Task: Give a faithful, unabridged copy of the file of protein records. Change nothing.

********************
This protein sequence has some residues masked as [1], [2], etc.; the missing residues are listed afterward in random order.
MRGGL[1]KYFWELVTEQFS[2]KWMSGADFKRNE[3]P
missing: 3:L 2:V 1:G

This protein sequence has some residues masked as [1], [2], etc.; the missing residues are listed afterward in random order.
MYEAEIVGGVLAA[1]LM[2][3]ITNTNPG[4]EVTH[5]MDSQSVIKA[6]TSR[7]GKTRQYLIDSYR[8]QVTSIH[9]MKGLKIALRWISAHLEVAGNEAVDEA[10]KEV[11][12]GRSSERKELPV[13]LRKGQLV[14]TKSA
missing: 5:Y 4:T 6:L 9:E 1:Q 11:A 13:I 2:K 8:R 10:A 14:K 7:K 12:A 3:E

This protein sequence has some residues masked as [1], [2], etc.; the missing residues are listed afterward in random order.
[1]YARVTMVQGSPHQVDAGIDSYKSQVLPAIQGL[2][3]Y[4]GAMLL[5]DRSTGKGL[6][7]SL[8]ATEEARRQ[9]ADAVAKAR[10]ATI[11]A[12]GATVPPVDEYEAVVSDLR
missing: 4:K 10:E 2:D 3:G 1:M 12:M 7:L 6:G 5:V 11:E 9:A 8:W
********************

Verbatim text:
This protein sequence has some residues masked as [1], [2], etc.; the missing residues are listed afterward in random order.
MRGGL[1]KYFWELVTEQFS[2]KWMSGADFKRNE[3]P
missing: 3:L 2:V 1:G

This protein sequence has some residues masked as [1], [2], etc.; the missing residues are listed afterward in random order.
MYEAEIVGGVLAA[1]LM[2][3]ITNTNPG[4]EVTH[5]MDSQSVIKA[6]TSR[7]GKTRQYLIDSYR[8]QVTSIH[9]MKGLKIALRWISAHLEVAGNEAVDEA[10]KEV[11][12]GRSSERKELPV[13]LRKGQLV[14]TKSA
missing: 5:Y 4:T 6:L 9:E 1:Q 11:A 13:I 2:K 8:R 10:A 14:K 7:K 12:A 3:E

This protein sequence has some residues masked as [1], [2], etc.; the missing residues are listed afterward in random order.
[1]YARVTMVQGSPHQVDAGIDSYKSQVLPAIQGL[2][3]Y[4]GAMLL[5]DRSTGKGL[6][7]SL[8]ATEEARRQ[9]ADAVAKAR[10]ATI[11]A[12]GATVPPVDEYEAVVSDLR
missing: 4:K 10:E 2:D 3:G 1:M 12:M 7:L 6:G 5:V 11:E 9:A 8:W